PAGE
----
Sean - What should the trustee's deed upon sale contain?


#1

I recently received my Trustee’s Deed Upon Sale. I noticed that the APN number is correct but for the legal description — it says see ATTACHED LEGAL DESCRIPTION. However, there was no other attached legal description. (i.e. no lot number of Tract number, etc.) What do you recommend to do? What else should be on this document – it has the correct instrument number.

Thank you


#2

Addendum to the above: can I record this document at the county even though it does not include the legal description (only the APN) or should I call the trustee again and asked them to fax or send it over? If I do decide to record it, can there be an addendum later on. Thank you.


#3

You could ask the trustee to send it, they certainly should have in the first place.
The legal description is often an attachment on the original deed of trust that was foreclosed on as well. You may simply be able to take a copy from that document and use it here.
I would not record the trustees deed without it.


#4

For we newbies, could you give the “nickel tour” of what the “Trustees Deed” or “Original Deed of Trust” looks like that we have to “file” with the county? Thanks.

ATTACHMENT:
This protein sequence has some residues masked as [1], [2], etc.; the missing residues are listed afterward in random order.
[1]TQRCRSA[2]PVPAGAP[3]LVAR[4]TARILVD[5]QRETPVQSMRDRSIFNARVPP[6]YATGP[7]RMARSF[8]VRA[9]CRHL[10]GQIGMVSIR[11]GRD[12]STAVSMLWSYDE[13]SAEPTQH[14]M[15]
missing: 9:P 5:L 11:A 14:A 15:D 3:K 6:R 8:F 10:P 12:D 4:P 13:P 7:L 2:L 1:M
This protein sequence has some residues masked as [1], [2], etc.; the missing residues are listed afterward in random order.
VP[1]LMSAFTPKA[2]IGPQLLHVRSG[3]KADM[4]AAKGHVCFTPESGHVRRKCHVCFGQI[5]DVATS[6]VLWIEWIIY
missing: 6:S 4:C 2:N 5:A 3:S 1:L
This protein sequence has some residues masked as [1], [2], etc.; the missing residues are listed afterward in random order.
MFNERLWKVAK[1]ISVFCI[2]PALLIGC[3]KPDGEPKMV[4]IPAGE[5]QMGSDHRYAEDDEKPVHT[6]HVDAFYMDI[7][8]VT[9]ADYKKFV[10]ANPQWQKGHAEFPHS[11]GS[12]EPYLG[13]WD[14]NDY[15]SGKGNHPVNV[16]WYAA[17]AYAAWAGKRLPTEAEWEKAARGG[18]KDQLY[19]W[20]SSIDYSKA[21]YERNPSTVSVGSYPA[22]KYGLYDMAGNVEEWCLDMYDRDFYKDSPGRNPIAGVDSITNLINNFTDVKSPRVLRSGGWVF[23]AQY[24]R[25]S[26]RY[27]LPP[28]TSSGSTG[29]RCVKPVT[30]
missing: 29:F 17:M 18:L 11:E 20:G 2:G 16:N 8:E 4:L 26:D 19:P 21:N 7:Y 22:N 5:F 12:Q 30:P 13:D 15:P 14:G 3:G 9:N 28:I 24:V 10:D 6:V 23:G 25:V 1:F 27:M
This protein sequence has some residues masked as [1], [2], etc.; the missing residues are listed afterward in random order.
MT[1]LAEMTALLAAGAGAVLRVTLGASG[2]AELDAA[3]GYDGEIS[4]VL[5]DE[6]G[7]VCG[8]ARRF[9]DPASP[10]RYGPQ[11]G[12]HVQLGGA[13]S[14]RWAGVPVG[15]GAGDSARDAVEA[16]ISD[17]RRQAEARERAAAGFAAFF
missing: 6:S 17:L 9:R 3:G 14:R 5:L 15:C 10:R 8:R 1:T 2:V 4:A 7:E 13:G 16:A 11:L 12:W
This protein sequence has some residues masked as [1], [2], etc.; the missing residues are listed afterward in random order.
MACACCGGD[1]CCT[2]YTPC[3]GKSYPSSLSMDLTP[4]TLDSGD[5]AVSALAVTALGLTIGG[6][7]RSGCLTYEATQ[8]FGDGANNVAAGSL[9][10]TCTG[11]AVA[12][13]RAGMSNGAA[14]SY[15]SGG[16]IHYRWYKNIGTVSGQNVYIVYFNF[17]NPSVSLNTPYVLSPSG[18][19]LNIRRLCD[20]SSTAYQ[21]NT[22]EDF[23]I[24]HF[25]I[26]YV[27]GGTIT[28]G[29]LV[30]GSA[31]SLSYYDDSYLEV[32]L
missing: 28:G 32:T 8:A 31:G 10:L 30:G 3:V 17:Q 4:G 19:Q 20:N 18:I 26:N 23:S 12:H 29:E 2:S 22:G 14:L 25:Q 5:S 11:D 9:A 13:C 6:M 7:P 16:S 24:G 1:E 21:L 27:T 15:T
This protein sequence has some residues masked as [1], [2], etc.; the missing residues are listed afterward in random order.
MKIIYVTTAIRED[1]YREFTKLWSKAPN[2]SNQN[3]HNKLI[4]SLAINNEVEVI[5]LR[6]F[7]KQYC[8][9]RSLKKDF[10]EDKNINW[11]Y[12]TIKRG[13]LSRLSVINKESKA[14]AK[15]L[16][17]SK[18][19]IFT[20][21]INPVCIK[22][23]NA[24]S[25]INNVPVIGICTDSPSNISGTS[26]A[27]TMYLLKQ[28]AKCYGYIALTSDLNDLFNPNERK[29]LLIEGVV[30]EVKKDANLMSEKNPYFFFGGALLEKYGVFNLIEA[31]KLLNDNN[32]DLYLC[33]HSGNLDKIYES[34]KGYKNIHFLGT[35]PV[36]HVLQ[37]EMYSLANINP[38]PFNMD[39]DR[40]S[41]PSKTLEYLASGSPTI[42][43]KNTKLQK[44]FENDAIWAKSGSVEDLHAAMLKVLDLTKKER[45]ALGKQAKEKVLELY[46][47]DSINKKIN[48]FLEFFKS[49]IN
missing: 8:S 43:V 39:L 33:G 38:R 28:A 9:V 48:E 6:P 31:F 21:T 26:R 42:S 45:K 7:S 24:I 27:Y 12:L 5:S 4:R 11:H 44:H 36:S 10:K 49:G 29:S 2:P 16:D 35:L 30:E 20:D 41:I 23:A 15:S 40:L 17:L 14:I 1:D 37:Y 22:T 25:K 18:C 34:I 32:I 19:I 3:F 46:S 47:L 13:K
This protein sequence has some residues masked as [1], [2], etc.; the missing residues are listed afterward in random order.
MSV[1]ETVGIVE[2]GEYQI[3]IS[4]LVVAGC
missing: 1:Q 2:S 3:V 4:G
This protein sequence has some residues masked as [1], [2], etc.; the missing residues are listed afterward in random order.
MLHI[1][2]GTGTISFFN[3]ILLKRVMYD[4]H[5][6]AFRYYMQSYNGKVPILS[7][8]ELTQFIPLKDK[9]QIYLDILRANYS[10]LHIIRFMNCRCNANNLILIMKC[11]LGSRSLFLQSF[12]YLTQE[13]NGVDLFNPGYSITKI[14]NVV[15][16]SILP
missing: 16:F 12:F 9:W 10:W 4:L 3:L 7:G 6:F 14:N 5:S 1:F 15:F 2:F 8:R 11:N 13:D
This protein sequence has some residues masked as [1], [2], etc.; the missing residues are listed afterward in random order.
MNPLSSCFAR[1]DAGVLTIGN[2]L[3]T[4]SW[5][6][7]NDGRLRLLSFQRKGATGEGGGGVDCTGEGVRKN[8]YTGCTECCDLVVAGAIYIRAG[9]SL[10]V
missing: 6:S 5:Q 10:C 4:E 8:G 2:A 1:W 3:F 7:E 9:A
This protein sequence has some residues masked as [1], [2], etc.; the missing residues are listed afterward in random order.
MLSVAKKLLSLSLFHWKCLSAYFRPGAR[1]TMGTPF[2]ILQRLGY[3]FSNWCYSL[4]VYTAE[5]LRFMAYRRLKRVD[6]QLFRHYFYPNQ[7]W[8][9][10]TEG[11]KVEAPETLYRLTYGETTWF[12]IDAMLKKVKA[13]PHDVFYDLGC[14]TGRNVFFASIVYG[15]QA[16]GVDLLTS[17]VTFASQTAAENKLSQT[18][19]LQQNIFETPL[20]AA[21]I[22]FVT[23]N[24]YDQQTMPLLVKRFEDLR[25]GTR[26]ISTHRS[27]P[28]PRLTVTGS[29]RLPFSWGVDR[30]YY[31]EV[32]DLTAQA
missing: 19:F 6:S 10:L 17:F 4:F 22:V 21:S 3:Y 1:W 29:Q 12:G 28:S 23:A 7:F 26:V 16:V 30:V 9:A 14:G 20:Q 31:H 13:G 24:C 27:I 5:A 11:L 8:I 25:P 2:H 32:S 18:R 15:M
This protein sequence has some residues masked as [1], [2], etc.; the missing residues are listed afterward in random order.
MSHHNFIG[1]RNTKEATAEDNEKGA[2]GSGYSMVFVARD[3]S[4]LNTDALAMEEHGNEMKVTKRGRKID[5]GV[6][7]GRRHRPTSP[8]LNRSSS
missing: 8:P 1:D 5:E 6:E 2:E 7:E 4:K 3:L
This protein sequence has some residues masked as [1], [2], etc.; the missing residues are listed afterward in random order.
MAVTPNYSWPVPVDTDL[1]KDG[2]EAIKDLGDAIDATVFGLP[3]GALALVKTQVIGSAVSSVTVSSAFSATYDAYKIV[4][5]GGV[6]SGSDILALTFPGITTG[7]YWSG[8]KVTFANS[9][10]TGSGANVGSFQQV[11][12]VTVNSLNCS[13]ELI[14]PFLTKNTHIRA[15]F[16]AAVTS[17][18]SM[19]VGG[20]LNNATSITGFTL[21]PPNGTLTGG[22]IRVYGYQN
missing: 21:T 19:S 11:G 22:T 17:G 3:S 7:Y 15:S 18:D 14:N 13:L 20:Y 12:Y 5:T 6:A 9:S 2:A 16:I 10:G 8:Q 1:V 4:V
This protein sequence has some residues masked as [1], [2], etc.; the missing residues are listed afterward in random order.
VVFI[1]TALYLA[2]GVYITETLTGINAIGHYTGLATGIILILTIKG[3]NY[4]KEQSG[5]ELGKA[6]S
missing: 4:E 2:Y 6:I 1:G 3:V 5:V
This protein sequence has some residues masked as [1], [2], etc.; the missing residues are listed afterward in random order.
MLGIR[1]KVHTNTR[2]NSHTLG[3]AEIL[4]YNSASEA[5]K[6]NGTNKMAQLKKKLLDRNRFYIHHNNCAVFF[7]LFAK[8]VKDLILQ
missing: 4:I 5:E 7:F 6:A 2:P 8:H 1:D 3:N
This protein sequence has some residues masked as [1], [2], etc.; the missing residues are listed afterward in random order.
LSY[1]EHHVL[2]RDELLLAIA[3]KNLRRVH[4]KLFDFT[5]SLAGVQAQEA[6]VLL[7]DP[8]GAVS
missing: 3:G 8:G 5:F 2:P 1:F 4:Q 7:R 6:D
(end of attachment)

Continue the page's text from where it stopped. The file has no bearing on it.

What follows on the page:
#5

The recorders office will not record the Trustees Deed without the legal description attached. Since the correct APN is listed on the document with the appropriate party signing you can simply get a copy of the legal description from the Trustee or the customer service department of you title company and attach it.
If you pick an address of a property that has gone through the foreclosure process you can then request a copy of the original Deed of Trust and the Trustees Deed. Essentially the Deed of Trust outlines the rights of the lender in making a loan secured by the property. The Trustees Deed transfers title after the trustee sale. (As opposed to a grant deed if the seller was selling the property and transferring title).